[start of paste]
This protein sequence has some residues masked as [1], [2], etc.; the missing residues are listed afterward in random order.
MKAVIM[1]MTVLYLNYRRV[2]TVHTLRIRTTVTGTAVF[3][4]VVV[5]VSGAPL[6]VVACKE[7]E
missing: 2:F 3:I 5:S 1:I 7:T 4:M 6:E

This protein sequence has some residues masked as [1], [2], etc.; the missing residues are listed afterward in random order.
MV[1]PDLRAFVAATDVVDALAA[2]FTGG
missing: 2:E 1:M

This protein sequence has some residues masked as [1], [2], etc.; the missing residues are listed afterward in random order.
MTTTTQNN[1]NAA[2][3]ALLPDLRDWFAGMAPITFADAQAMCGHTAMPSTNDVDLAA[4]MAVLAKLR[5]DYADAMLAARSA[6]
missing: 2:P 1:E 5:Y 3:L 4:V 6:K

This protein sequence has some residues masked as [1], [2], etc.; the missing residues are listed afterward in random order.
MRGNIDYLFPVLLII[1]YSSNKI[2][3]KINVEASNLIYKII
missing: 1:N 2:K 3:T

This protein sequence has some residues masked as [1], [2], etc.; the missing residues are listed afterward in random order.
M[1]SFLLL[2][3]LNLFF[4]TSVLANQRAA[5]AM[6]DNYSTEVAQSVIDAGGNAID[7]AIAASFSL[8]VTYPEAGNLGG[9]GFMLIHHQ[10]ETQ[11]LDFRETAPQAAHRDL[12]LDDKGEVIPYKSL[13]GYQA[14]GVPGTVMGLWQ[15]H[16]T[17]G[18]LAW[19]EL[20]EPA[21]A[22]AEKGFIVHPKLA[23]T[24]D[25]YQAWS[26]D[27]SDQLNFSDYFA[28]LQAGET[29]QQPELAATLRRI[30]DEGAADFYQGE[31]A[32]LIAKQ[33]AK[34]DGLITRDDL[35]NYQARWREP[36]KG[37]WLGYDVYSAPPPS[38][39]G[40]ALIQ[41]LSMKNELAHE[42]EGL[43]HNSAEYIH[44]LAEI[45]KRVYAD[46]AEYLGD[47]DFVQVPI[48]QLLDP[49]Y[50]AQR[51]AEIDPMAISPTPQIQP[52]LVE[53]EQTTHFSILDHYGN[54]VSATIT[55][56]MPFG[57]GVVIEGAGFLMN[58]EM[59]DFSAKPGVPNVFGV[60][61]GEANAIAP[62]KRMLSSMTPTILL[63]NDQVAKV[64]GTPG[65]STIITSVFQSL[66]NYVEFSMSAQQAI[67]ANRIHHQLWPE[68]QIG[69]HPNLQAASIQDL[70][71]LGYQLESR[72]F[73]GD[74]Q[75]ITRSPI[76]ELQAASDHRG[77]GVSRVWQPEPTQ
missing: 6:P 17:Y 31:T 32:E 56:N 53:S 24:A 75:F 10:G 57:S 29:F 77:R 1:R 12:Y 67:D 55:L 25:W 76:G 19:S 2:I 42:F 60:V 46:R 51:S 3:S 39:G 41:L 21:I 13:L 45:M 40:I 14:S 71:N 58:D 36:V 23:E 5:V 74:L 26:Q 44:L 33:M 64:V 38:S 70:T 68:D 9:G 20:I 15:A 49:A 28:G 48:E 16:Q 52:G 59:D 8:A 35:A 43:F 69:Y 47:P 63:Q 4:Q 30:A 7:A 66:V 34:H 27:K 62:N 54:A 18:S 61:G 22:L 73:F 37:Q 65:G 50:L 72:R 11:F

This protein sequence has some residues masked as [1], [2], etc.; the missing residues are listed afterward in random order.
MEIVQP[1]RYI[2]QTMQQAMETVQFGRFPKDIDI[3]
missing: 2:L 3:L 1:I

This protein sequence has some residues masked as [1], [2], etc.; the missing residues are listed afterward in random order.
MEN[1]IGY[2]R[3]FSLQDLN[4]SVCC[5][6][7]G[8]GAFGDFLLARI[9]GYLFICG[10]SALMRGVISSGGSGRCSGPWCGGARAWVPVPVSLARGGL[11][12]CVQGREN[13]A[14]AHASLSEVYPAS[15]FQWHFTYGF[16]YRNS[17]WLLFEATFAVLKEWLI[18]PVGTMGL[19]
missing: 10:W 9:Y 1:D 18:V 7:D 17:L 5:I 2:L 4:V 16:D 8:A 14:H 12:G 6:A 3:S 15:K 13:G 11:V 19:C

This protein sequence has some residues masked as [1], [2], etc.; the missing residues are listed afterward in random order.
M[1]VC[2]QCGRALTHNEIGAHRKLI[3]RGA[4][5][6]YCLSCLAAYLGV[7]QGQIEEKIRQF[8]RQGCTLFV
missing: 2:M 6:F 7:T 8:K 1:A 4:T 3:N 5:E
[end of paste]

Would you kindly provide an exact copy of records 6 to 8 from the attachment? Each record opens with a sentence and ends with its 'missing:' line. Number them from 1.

This protein sequence has some residues masked as [1], [2], etc.; the missing residues are listed afterward in random order.
MEIVQP[1]RYI[2]QTMQQAMETVQFGRFPKDIDI[3]
missing: 2:L 3:L 1:I

This protein sequence has some residues masked as [1], [2], etc.; the missing residues are listed afterward in random order.
MEN[1]IGY[2]R[3]FSLQDLN[4]SVCC[5][6][7]G[8]GAFGDFLLARI[9]GYLFICG[10]SALMRGVISSGGSGRCSGPWCGGARAWVPVPVSLARGGL[11][12]CVQGREN[13]A[14]AHASLSEVYPAS[15]FQWHFTYGF[16]YRNS[17]WLLFEATFAVLKEWLI[18]PVGTMGL[19]
missing: 10:W 9:Y 1:D 18:V 7:D 17:L 5:I 2:L 4:V 16:D 8:A 14:H 12:G 6:A 3:S 15:K 13:G 11:V 19:C

This protein sequence has some residues masked as [1], [2], etc.; the missing residues are listed afterward in random order.
M[1]VC[2]QCGRALTHNEIGAHRKLI[3]RGA[4][5][6]YCLSCLAAYLGV[7]QGQIEEKIRQF[8]RQGCTLFV
missing: 2:M 6:F 7:T 8:K 1:A 4:T 3:N 5:E